I was making a "normal" chess program a couple of years ago
(alpha-beta, iterative deepening, an aspiration window, hash
table, etc.) and came across an obvious problem that caused
me a lot of headache. I've never seen any reference to this
problem anywhere, and it's bugged me ever since. I wonder
if someone with experience with building chess programs might
tell me what I'm missing?
I ran some of the "Peasant" pawn endings from "How Computers
Play Chess" through my program, and came across a bug. The
search would fail high when the program discovered it could
win a pawn, so it would modify its aspiration window and try
again. This time it would fail low. It didn't expect this
case, and responded by treating this as a normal fail-low
condition, so it would set the aspiration window up for that
and try yet again, resulting in another fail-high, and so on.
The problem seems to have been caused by repetition detection.
When the program found a repetition it would score it as zero,
so a zero would get stored in the hash entry for the position,
and this zero would be returned to the previous ply and might
affect the value of, and consequently the hash entries for,
backed-up positions as well.
Other move orders would use the hash table to produce cutoffs
based upon these hash entries. But as in many cases you can
reach the same position in the same number of moves WITHOUT
repeating a position, these cutoffs were wrong. (Example: in
the initial position, Ng1-f3-g5-f3 contains a repetition and
would be scored as zero, but Ng1-h3-g5-f3 does not, and should
not use the zero value for the previous position.)
The program got completely confused when it had to cope with
the same search returning different results, which might
happen if a hash entry is overwritten.
My fix was to detect repetitions in the first five plies of
the search only, and to not let the hash table cause cut-offs
during the first five plies. This worked, but isn't great
because the program missed perpetual checks that may occur
later in the search, etc.
What am I doing wrong?
The first problem with fail-high and fail-low retries can be easily fixed.
Here's how my program Spector does it (approximately):
if (FailedLow() || FailedHigh())
if (FailedLow() || FailedHigh())
The second problem is with the general detection of repeated positions
hidden by transposition table look-up. Unfortunately, there is no good
answer to this. It has been discussed extensively in this newsgroup, and
if I still had some of the articles handy, I'd post them or send them to
Who knows? Perhaps you'll figure out some handy way to solve this problem!
Keep us informed.
-- Steven (s...@world.std.com)
(1) the transposition table has a dire effect on searching when draw scores
appear. As you mentioned, two *positions* are not necessarily the same when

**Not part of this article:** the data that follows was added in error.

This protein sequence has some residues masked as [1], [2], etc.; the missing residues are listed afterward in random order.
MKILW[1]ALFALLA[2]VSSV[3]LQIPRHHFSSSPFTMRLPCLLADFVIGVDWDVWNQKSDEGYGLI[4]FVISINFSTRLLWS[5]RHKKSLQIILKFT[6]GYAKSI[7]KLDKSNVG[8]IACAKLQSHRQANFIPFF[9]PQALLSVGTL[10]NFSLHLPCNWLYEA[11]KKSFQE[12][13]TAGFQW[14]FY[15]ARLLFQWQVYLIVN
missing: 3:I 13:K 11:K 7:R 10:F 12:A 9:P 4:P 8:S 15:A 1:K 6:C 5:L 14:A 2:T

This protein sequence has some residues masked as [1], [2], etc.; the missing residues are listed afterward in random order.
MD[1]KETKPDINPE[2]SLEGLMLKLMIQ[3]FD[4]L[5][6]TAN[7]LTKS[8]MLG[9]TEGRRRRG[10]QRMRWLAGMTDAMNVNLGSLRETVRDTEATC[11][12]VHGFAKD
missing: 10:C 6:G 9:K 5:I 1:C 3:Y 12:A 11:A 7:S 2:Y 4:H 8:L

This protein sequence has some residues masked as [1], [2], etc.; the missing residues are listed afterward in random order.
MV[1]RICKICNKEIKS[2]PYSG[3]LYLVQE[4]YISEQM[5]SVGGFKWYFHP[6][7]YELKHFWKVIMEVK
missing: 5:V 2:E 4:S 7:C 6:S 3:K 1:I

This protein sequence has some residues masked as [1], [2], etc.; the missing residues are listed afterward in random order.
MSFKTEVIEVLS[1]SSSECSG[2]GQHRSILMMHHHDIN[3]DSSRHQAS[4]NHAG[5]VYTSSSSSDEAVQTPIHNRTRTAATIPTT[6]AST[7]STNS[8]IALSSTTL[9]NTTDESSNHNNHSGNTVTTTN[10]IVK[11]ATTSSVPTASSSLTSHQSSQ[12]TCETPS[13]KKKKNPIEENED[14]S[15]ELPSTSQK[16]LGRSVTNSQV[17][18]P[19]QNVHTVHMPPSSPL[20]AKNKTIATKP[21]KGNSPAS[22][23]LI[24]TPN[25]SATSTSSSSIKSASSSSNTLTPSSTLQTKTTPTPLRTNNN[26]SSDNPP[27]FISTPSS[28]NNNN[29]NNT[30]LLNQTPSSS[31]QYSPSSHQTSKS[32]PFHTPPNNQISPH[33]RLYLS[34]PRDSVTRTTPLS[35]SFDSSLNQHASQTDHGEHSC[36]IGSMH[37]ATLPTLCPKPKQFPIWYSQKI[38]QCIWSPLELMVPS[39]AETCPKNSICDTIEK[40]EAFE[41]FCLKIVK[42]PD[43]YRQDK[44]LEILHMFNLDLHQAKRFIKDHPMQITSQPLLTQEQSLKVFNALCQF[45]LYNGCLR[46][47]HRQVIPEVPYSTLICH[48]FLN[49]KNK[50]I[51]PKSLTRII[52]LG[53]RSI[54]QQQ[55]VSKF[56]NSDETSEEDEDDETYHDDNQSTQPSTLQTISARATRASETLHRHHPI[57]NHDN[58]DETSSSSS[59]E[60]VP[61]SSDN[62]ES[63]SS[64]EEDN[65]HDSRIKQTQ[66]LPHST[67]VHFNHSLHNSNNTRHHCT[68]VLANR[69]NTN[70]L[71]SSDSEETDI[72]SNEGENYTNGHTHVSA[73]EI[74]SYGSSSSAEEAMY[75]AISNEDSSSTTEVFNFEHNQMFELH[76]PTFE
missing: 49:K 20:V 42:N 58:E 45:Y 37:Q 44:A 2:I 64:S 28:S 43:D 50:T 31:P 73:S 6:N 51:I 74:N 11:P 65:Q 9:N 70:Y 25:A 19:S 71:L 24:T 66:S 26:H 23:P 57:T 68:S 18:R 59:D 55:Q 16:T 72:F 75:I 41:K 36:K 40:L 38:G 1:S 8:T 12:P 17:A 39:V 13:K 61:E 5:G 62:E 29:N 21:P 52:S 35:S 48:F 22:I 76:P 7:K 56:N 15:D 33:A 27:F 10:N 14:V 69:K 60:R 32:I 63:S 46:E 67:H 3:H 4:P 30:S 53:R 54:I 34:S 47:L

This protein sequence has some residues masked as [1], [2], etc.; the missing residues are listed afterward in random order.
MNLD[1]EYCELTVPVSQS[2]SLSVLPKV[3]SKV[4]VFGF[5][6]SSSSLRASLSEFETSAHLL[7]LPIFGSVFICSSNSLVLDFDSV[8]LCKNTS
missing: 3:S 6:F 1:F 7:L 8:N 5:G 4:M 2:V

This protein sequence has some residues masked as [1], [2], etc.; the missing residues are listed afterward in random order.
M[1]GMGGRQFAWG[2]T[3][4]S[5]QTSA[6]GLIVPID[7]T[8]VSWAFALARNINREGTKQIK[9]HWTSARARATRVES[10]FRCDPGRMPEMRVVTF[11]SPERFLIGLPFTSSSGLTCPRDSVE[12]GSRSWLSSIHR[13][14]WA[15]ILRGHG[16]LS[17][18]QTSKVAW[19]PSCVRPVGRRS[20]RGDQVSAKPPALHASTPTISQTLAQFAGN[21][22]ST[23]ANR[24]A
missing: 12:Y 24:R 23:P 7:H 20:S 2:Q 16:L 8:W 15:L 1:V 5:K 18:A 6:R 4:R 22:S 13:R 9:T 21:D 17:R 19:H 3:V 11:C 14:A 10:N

one of them is drawn due to repetition, and the other is reached by a different
sequence of moves and is *not* a repetition. There is no solution for this
problem except to store the move path (or hash it in) so that the *path*
is encapsulated in the *position* as mandated by the draw by repetition.
Another problem under this heading is that when you look up a position in the
table and don't find a draw score, you assume a real score and continue.
However, the real score might be bad as the current position from the table
was reached from a path, that, when grafted onto the current search path
might contain a draw by repetition.
In Cray-Blitz, we simply ignore the problems as there doesn't seem to be a
reasonable work-around without making a table entry much to long (how much
path data do you store? we se search extensions well beyond 30 plies, and
have reached 50 in endgames. Should we allow 50 words for the complete
(2) failing hi and then failing low is not necessarily a bug. It often
happens in tactical positions where extensions occur. An example. You
do a 10 ply search and when searching one of the branches, find that it
fails high, too high in fact, and alpha/beta throws this away. This is
entered into the search table with (failhi, 10 ply search, search_bound)
Now you start the next search after making your move and when you try the
first move, you get the "fail hi" from the table. You then indicate "fail
hi" to the operator, relax the upper bound and search again. Now, the
entry from the table won't fail hi again since the current upper bound is
now too high for this. Since we don't search as deeply as we did when
we stored the fail-hi, we now don't see "why" we failed hi as we can't
search deeply enough to see the needed extensions. We see a couple of
these fail-hi fail-lo conditions per game with Cray-Blitz. It is annoying
and can be nearly eliminated by purging the transposition table between
iterations so that these deep fail-hi scores won't be carried forward to
a shallow search. It turns out that the fail-hi moves are, in fact, quite
good moves, just that the program can't see deeply enough to see why. We
have never seen a fail-hi on a bummer of a move. The only problem with
this is that after a fail-hi, and then a fail-low, what score do you give
the move? If you use the upper bound when it failed hi, it might be possible
for another move to fail hi over this move and this new move will be
chosen. It might not be as good as the "mystery" move. We have seen
this on occasion as well.
The moral: If you want sane behavior, can the transposition table. We
have a switch in C-B so that we can eliminate it for testing so that we
can weed out all the funny things it does during some of the search
extension testing we do. It's sort of like women.... can't live with
them (it, adds funny results) cant live without them (it, the search would
be too slow)
!Robert Hyatt Computer and Information Sciences !
!hy...@cis.uab.edu University of Alabama at Birmingham !